The CV XE GIS Shape-to-Shape (Shp2Shp) relational analysis feature provides many geospatial processing operations useful to meet these needs. Shp2Shp determines geographic/spatial relationships of shapes in two shapefiles and provides information to the user about these relationships. Shp2Shp uses the DE-9IM topological model and provides an extended array of geographic and subject matter for the spatially related geometries. Sh2Shp helps users extend visual analysis of geographically based subject matter. Examples:
• county(s) that touch (are adjacent to) a specified county.
• block groups(s) that touch (are adjacent to) a specified block group.
• census blocks correspond to a specified school attendance zone.
• attributes of block groups crossed by a delivery route.

Block Groups that Touch a Selected Block Group
The following graphic illustrates the results of using the Shp2Shp tool to determine which block groups touch block group 48-85-030530-2 — a block group located within McKinney, TX. Shp2Shp determines which block groups touch this block group, then selects/depicts (crosshatch pattern) these block groups in the corresponding GIS map view.

Geographic Reference File
In the process, Shp2Shp creates a geographic relationship file as illustrated below. There are six block groups touching the specified block group. As shown in the above view, one of these block groups touches only at one point. The table below (derived from the XLS file output by Shp2Shp) shows six rows corresponding to the six touching block groups. The table contains two columns; column one corresponds to the field GEOID from Layer 1 (the output field as specified in edit box 1.2 in above graphic) and column 2 corresponds to the field GEOID from Layer 2 (the output field as specified in edit box 2.2 in above graphic). The Layer 1 column has a constant value because a query was set (geoid=’480850305302′) as shown in edit box 1.3. in the above graphic. Any field in the layer dataset could have been chosen. The GEOID may be used more often for subsequent steps using the GRF and further described below. It is coincidental that both layers/shapefiles have the field named “GEOID”.

Layer 1 Layer 2
480850305302 480850305272
480850305302 480850305281
480850305302 480850305301
480850305302 480850305311
480850305302 480850305271
480850305302 480850305312

Note that in the above example, only the geocodes are output for each geography/shape meeting the type of geospatial relationship. Any filed within either shapefile may be selected for output (e.g., name, demographic-economic field value, etc.)

How it Works — Shp2Shp Operations
The following graphic shows the settings used to develop the map view shown above.

See related section providing details on using the Shp2Shp tool.

Geographic Relationships Supported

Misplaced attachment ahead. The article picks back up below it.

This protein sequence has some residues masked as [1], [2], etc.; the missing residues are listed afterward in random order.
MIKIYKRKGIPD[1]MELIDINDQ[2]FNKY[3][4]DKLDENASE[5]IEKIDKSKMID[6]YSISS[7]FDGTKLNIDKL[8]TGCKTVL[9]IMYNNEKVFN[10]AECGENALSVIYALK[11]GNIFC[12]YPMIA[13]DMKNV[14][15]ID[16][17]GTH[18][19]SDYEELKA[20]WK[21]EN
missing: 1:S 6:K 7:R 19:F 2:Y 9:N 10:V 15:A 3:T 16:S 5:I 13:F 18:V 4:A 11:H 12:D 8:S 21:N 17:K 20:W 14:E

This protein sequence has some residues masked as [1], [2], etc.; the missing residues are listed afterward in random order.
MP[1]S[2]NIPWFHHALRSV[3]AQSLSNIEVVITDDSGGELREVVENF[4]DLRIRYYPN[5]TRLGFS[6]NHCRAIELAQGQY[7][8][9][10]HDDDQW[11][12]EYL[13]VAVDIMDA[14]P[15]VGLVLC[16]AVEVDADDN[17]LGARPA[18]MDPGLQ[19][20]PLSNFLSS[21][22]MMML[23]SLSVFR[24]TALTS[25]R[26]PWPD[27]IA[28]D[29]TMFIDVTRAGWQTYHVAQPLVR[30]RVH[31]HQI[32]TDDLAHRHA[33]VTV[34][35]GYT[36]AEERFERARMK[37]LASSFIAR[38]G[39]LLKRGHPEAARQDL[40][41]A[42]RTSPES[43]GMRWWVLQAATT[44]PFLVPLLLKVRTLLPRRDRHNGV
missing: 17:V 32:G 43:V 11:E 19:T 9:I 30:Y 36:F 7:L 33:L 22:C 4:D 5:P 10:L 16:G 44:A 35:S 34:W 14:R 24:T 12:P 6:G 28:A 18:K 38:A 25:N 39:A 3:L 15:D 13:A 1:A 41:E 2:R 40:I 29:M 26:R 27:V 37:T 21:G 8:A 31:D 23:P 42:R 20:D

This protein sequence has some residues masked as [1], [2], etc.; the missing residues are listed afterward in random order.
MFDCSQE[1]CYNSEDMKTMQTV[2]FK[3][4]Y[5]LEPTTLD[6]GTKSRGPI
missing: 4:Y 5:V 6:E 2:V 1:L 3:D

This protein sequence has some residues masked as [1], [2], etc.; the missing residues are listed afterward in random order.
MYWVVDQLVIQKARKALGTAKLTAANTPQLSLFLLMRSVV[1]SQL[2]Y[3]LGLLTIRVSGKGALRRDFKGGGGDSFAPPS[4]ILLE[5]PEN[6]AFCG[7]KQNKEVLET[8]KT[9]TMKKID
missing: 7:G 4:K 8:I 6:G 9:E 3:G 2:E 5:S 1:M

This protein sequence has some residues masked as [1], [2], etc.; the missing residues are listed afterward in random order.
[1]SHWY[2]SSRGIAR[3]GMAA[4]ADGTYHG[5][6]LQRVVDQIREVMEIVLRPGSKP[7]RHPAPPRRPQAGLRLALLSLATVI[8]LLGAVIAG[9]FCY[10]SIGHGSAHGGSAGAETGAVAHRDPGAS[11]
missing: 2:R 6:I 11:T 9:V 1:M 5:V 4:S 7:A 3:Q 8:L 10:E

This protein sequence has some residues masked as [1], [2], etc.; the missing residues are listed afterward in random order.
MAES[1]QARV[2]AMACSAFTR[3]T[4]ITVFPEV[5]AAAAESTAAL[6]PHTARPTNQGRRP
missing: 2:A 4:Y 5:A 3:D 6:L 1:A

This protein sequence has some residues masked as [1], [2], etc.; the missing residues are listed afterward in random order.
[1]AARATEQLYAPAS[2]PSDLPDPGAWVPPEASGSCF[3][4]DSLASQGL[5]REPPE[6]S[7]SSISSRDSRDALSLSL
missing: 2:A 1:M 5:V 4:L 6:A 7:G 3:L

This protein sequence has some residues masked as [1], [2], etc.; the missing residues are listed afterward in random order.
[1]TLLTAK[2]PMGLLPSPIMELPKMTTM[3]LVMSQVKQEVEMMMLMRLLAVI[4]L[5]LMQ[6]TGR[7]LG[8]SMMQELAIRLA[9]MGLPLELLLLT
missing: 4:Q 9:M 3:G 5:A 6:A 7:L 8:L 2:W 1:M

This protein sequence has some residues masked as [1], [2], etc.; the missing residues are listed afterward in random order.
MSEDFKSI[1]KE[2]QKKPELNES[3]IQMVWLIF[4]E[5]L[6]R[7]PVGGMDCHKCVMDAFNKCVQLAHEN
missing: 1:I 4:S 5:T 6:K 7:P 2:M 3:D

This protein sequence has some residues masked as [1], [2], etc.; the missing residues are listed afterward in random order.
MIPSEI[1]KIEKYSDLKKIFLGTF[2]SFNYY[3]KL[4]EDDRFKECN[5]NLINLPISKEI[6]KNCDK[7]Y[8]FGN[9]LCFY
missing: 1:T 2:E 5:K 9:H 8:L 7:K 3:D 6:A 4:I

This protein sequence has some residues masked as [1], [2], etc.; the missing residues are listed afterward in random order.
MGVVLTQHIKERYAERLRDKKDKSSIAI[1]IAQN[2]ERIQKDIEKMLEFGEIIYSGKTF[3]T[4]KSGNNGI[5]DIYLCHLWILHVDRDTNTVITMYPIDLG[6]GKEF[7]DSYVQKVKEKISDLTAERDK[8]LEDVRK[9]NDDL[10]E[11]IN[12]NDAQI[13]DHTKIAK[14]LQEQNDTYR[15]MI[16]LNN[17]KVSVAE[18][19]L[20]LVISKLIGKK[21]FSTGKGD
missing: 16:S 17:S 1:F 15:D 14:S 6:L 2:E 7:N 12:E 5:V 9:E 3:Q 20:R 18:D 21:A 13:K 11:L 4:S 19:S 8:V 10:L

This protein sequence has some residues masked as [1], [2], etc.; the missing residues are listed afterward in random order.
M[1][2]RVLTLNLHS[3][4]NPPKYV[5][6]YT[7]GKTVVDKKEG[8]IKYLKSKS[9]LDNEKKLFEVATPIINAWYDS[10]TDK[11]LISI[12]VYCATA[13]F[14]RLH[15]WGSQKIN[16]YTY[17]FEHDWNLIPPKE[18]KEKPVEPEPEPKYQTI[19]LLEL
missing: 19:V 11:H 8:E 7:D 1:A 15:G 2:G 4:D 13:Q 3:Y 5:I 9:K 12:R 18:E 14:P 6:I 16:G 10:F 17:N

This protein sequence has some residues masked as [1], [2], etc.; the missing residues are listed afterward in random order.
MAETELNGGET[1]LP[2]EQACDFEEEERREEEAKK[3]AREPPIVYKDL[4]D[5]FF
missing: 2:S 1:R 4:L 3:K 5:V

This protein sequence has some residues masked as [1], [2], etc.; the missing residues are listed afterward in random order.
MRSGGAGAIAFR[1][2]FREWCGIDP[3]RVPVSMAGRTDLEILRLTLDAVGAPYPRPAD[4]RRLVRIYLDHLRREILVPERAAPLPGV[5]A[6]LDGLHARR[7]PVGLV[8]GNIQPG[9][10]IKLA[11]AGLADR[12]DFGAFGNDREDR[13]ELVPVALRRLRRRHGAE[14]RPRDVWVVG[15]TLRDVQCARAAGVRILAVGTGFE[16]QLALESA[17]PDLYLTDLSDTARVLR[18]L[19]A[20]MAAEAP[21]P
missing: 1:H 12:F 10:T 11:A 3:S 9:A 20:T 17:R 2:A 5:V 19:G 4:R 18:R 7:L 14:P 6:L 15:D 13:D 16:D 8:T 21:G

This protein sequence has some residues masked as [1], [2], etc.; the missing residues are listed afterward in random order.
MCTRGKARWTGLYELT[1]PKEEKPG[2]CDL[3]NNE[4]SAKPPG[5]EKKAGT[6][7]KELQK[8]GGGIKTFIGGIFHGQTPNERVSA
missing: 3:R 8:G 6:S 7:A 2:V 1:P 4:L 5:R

The Select Relationships dropdown shown in the above graphic is used to determine what type of spatial relationship is to be used. Options include:
• Equality
• Disjoint
• Intersect
• Touch
• Overlap
• Cross
• Within
• Contains
See more about the DE-9IM topological model used by Shp2Shp.

Try it Yourself

See full details on how you can use any version, including the no fee versin, of CV XE GIS to use the Shp2Shp tools. Here are two examples what you can d. Use any of the geospatial relatoinships. Apply your own queries.

Using Touch Operation
Select the type of geographic operation as Touch. Click Find Matches button. The map view now shows as:

Using Contains Operation
Click RevertAll button. Select the type of geographic operation as Contains. Click Find Matches button. The map view now shows as:

Relating Census Block and School Attendance Zones
The graphic shown below illustrates census blocks intersecting with Joyner Elementary School attendance zone located in Guilford County Schools, NC (see district profile). The attendance zone is shown with bold blue boundary. Joyner ES SAZ intersecting blocks are shown with black boundaries and labeled with Census 2010 total population (item P0010001 as described in table below graphic). Joyner ES is shown with red marker in lower right.


– view developed using CV XE GIS and related GIS project; click graphic for larger view

See more about this application in this related Web section.

Join me in a Data Analytics Lab session to discuss more details about accessing and using wide-ranging demographic-economic data and data analytics. Learn more about using these data for areas and applications of interest.

About the Author
— Warren Glimpse is former senior Census Bureau statistician responsible for innovative data access and use operations. He is also the former associate director of the U.S. Office of Federal Statistical Policy and Standards for data access and use. He has more than 20 years of experience in the private sector developing data resources and tools for integration and analysis of geographic, demographic, economic and business data. Contact Warren. Join Warren on LinkedIn.